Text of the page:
David Bourget (Western Ontario)
David Chalmers (ANU, NYU)
Rafael De Clercq
Ezio Di Nucci
Jack Alan Reynolds
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Sociological Theory 9 (1):34-52 (1991)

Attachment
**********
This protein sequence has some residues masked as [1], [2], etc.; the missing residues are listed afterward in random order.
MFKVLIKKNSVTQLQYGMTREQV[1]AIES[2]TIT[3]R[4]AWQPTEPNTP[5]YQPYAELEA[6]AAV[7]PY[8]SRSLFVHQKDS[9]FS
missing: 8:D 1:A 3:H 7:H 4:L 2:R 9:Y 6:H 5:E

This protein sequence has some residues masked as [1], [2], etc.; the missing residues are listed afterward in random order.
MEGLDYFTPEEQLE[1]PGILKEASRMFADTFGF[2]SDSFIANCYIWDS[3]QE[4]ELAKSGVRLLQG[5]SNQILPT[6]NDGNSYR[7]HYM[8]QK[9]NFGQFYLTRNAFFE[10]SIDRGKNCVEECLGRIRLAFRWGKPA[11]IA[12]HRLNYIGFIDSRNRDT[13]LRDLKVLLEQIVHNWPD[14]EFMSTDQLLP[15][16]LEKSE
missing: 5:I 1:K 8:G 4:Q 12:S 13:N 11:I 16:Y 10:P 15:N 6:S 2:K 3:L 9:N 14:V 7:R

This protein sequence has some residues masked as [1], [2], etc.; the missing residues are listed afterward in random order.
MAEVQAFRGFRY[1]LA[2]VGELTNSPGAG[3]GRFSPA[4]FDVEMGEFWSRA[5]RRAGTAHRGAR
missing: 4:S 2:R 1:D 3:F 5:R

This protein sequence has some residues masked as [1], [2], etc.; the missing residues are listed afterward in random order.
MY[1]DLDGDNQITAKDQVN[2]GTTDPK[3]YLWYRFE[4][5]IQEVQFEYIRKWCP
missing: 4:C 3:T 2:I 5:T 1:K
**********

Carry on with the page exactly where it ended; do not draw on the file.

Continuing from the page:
Many recent studies of norm emergence employ the "prisoner's dilemma" (PD) paradigm, which focuses on the free-rider problem that can block the cooperation required for the emergence of social norms. This paper proposes an expansion of the PD paradigm to include a closely related game termed the "altruist's dilemma" (AD). Whereas egoistic behavior in the PD leads to collectively irrational outcomes, the opposite is the case in the AD: altruistic behavior (e.g., following the Golden Rule) leads to collectively irrational outcomes, whereas egoistic behavior leads to Pareto-optimal outcomes. The analysis shows that PDs can be converted into ADs either by increasing cooperation costs or by diminishing marginal gains from cooperation; therefore ADs are as empirically abundant as PDs. In addition, the analysis shows that altruists are not the only type of actors who fall prey to the AD; egoists can fall into this trap as well if they possess a capacity for interpersonal control. Where group solidarity is defined analytically in terms of the extent of cooperation in both PDs and ADs, this paper presents a model based on rational choice to account for variations in solidarity. According to the proposed analysis, levels of group solidarity depend on the balance in the group between compliant control, which increases cooperation, and oppositional control, which reduces it. That balance, in turn, depends on the allocation of power within the group
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